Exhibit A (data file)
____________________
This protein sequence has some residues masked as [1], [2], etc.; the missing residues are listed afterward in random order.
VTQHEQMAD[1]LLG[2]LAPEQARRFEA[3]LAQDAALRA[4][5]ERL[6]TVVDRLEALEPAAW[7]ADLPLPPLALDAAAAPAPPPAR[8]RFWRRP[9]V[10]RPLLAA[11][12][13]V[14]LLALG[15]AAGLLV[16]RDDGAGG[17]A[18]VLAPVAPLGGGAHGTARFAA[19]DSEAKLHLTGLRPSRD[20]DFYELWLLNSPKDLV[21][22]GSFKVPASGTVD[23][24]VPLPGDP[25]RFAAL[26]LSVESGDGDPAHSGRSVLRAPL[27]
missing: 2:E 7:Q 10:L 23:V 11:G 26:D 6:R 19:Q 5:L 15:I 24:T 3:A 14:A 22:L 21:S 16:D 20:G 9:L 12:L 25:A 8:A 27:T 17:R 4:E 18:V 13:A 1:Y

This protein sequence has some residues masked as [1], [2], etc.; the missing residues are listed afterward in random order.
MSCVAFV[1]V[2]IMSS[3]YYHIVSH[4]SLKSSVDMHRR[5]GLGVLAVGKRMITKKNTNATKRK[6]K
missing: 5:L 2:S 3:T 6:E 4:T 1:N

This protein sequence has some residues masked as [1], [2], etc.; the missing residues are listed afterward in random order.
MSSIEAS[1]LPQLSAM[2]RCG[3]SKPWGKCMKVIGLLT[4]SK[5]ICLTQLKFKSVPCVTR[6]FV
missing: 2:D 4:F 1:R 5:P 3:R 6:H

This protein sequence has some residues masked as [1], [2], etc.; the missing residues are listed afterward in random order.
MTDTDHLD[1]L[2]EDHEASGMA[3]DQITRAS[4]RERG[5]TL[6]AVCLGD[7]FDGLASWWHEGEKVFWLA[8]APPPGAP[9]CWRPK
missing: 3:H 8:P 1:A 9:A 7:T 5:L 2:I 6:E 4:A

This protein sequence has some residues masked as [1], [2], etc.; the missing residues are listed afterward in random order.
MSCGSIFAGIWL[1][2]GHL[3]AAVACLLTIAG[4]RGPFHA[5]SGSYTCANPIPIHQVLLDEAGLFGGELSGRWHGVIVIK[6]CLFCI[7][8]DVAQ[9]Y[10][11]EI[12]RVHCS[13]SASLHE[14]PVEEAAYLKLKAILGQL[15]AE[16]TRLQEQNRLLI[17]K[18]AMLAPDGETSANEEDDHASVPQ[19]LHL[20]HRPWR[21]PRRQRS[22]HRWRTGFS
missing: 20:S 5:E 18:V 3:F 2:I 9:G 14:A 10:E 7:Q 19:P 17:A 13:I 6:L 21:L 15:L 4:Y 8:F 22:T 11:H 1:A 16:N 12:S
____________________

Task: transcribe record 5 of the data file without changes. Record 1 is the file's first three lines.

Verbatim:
This protein sequence has some residues masked as [1], [2], etc.; the missing residues are listed afterward in random order.
MSCGSIFAGIWL[1][2]GHL[3]AAVACLLTIAG[4]RGPFHA[5]SGSYTCANPIPIHQVLLDEAGLFGGELSGRWHGVIVIK[6]CLFCI[7][8]DVAQ[9]Y[10][11]EI[12]RVHCS[13]SASLHE[14]PVEEAAYLKLKAILGQL[15]AE[16]TRLQEQNRLLI[17]K[18]AMLAPDGETSANEEDDHASVPQ[19]LHL[20]HRPWR[21]PRRQRS[22]HRWRTGFS
missing: 20:S 5:E 18:V 3:F 2:I 9:G 14:A 10:E 7:Q 19:P 17:A 13:I 6:L 21:L 15:L 4:Y 8:F 22:T 11:H 1:A 16:N 12:S